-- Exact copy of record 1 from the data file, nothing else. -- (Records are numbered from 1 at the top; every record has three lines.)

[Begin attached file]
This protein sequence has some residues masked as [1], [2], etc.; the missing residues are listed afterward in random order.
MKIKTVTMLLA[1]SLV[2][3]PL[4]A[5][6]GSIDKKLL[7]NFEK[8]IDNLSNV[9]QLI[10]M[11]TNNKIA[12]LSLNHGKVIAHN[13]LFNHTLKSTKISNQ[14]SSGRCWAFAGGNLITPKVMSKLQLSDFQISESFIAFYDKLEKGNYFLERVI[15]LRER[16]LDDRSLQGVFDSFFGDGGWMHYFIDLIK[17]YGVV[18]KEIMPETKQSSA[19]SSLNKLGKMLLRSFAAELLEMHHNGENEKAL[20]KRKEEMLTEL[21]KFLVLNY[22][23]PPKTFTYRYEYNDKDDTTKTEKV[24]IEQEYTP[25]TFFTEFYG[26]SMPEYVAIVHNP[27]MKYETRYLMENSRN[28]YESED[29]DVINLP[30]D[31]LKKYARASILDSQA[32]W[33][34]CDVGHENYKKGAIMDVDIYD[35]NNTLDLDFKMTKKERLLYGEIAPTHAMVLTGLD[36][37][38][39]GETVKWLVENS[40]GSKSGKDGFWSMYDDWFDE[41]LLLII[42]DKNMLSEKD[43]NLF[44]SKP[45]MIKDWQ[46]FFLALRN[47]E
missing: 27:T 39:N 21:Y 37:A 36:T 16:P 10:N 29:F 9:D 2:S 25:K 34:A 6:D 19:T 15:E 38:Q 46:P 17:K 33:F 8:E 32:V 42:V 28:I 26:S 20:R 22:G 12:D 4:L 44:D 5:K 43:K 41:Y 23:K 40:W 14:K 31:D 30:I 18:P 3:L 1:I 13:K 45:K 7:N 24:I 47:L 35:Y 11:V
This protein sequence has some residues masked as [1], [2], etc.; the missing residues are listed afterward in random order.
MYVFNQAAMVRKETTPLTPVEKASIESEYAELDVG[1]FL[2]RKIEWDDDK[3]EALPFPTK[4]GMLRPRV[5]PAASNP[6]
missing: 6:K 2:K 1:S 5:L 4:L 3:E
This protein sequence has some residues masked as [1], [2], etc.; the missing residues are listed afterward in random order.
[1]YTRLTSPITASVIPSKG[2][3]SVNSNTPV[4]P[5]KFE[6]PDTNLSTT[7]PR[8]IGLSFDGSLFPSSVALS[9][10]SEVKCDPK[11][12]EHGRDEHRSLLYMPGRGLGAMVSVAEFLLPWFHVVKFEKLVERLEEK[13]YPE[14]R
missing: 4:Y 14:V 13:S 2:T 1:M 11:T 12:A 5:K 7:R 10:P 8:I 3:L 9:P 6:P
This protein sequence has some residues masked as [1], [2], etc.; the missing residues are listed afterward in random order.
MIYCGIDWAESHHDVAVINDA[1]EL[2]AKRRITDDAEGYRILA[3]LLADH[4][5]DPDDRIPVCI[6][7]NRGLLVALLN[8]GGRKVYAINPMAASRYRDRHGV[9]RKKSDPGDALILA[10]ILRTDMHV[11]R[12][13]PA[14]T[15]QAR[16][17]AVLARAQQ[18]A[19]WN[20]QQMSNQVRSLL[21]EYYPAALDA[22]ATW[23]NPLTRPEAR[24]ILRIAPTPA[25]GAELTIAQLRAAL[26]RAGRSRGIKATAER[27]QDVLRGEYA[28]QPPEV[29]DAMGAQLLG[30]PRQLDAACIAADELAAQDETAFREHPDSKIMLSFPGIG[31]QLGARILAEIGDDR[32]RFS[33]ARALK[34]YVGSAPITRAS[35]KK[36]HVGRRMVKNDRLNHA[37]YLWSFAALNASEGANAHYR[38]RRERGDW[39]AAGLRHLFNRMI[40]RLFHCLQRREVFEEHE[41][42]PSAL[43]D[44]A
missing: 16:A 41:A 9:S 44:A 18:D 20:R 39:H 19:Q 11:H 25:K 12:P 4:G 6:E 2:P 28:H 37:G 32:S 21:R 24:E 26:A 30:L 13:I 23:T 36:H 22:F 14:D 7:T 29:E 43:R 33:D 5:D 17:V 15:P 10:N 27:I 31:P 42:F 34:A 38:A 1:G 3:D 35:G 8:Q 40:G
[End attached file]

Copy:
This protein sequence has some residues masked as [1], [2], etc.; the missing residues are listed afterward in random order.
MKIKTVTMLLA[1]SLV[2][3]PL[4]A[5][6]GSIDKKLL[7]NFEK[8]IDNLSNV[9]QLI[10]M[11]TNNKIA[12]LSLNHGKVIAHN[13]LFNHTLKSTKISNQ[14]SSGRCWAFAGGNLITPKVMSKLQLSDFQISESFIAFYDKLEKGNYFLERVI[15]LRER[16]LDDRSLQGVFDSFFGDGGWMHYFIDLIK[17]YGVV[18]KEIMPETKQSSA[19]SSLNKLGKMLLRSFAAELLEMHHNGENEKAL[20]KRKEEMLTEL[21]KFLVLNY[22][23]PPKTFTYRYEYNDKDDTTKTEKV[24]IEQEYTP[25]TFFTEFYG[26]SMPEYVAIVHNP[27]MKYETRYLMENSRN[28]YESED[29]DVINLP[30]D[31]LKKYARASILDSQA[32]W[33][34]CDVGHENYKKGAIMDVDIYD[35]NNTLDLDFKMTKKERLLYGEIAPTHAMVLTGLD[36][37][38][39]GETVKWLVENS[40]GSKSGKDGFWSMYDDWFDE[41]LLLII[42]DKNMLSEKD[43]NLF[44]SKP[45]MIKDWQ[46]FFLALRN[47]E
missing: 27:T 39:N 21:Y 37:A 36:T 16:P 10:N 29:F 9:D 2:S 25:K 34:A 6:D 19:T 15:E 38:Q 46:P 17:K 33:F 8:E 32:V 42:V 28:I 26:S 20:R 22:G 12:D 4:L 44:D 5:K 43:K 41:Y 23:K 40:W 14:K 31:D 30:I 18:P 3:L 1:I 13:K 45:K 7:N 24:I 47:L 35:Y 11:V